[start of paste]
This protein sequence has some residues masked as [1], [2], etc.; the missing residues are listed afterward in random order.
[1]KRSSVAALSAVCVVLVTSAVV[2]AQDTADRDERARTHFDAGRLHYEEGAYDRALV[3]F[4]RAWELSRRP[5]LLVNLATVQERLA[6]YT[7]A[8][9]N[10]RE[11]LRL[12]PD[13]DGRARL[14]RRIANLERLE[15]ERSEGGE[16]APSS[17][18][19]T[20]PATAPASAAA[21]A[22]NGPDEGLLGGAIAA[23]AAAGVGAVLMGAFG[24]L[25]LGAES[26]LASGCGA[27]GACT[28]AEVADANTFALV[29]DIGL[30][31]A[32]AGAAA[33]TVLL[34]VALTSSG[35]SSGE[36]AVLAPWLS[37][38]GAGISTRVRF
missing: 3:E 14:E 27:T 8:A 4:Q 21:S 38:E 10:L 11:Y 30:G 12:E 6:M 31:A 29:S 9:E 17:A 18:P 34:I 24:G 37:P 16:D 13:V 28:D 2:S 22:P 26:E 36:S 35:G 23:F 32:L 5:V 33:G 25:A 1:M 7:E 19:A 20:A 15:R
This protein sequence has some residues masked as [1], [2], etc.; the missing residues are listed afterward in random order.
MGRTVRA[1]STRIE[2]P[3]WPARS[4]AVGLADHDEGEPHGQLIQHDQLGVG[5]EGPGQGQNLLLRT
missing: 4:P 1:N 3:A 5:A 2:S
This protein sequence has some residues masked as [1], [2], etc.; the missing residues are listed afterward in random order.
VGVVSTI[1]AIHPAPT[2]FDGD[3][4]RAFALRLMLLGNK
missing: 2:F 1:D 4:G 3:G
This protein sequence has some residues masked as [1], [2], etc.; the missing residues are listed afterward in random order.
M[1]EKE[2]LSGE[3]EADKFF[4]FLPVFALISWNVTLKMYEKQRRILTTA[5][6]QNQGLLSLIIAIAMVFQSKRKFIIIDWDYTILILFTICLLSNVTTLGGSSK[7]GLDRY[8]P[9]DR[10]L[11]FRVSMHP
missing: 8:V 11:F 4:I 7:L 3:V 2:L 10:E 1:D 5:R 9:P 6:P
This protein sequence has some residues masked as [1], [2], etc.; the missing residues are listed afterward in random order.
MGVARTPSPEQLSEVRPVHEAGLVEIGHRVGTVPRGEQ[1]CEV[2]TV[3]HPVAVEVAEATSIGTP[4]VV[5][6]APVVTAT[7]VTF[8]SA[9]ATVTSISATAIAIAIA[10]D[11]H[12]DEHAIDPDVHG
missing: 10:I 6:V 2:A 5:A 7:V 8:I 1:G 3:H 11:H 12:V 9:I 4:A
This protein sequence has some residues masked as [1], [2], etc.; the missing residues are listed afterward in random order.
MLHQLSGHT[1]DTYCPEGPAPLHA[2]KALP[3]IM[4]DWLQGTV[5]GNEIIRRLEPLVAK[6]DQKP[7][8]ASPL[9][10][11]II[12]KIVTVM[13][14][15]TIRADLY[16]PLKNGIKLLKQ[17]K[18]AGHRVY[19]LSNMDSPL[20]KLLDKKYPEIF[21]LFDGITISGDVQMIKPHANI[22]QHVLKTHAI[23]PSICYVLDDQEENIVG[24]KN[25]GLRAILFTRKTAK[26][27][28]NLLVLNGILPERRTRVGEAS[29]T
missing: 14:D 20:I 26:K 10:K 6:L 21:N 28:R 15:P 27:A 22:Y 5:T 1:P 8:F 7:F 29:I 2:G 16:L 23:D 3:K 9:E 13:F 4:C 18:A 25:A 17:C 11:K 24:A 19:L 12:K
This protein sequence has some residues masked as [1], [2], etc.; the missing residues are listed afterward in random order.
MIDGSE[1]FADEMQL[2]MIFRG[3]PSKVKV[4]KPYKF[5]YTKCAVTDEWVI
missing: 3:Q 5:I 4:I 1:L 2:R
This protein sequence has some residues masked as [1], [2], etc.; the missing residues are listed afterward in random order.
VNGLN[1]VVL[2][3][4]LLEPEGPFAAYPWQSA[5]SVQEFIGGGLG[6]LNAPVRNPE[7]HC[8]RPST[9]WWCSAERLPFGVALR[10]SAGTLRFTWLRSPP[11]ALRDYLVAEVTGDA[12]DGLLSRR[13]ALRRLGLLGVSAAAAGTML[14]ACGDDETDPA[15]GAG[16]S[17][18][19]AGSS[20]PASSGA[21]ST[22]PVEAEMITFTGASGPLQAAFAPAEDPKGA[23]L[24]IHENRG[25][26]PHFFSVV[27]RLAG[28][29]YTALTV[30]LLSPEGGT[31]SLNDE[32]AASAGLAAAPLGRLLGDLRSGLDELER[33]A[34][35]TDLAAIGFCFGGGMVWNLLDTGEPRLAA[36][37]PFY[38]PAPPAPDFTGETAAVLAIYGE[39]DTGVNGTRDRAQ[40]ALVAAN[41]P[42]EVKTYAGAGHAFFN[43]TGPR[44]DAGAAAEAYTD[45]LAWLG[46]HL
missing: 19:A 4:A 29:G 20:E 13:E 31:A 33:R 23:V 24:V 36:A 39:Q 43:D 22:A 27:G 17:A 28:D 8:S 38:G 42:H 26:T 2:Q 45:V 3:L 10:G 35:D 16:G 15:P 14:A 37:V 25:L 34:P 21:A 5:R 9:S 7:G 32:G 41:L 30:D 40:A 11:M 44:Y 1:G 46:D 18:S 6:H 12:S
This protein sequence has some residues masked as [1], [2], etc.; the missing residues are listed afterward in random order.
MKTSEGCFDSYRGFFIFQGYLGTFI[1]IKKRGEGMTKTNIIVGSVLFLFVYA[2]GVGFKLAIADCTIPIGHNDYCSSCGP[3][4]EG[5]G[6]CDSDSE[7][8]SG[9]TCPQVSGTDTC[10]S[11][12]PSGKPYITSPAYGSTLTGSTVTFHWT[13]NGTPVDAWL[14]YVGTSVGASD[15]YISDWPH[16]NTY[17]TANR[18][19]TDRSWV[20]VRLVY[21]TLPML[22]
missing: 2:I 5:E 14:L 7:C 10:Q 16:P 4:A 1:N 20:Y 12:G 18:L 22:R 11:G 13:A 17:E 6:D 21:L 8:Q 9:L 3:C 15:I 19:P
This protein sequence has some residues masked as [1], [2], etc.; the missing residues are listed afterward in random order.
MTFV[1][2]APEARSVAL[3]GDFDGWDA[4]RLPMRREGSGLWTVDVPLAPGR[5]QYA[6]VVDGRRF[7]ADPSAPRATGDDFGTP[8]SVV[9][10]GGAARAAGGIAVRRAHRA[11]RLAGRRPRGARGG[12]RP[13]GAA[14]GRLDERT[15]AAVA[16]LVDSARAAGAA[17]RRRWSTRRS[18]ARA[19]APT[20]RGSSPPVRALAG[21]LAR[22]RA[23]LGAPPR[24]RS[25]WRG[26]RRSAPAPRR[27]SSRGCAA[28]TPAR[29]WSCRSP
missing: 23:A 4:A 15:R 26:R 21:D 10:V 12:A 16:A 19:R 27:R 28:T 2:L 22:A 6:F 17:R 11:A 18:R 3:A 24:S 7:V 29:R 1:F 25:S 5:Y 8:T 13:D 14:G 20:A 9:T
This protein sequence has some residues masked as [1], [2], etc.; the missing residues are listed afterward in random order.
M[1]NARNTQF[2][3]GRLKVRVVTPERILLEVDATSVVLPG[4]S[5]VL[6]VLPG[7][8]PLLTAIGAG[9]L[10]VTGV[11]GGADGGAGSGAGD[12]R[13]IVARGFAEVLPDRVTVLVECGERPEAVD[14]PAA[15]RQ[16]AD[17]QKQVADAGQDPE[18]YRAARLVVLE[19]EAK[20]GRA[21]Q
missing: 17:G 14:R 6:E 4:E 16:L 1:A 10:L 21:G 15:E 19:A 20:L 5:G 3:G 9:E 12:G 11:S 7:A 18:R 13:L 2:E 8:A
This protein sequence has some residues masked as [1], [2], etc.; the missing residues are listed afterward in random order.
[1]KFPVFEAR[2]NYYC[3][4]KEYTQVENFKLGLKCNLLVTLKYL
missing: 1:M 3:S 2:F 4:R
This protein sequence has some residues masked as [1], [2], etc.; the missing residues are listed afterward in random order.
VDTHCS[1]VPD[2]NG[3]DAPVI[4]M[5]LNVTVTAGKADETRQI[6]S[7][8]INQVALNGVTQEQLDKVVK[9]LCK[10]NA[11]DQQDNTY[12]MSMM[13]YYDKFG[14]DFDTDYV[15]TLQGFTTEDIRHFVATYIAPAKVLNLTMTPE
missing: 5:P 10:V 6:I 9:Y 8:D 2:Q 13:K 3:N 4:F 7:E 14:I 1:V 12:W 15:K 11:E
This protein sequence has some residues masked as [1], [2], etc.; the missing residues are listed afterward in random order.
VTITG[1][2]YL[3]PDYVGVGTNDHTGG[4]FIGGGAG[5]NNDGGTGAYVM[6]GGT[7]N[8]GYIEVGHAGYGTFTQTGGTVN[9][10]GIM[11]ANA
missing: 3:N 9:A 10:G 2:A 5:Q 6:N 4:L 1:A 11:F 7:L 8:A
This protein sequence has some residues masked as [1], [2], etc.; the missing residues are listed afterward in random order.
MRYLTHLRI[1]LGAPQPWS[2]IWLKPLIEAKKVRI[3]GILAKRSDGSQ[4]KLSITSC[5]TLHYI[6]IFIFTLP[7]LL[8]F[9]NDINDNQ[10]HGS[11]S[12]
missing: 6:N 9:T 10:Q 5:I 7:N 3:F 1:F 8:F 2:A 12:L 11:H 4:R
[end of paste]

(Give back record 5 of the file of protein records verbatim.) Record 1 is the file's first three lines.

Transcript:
This protein sequence has some residues masked as [1], [2], etc.; the missing residues are listed afterward in random order.
MGVARTPSPEQLSEVRPVHEAGLVEIGHRVGTVPRGEQ[1]CEV[2]TV[3]HPVAVEVAEATSIGTP[4]VV[5][6]APVVTAT[7]VTF[8]SA[9]ATVTSISATAIAIAIA[10]D[11]H[12]DEHAIDPDVHG
missing: 10:I 6:V 2:A 5:A 7:V 8:I 1:G 3:H 11:H 12:V 9:I 4:A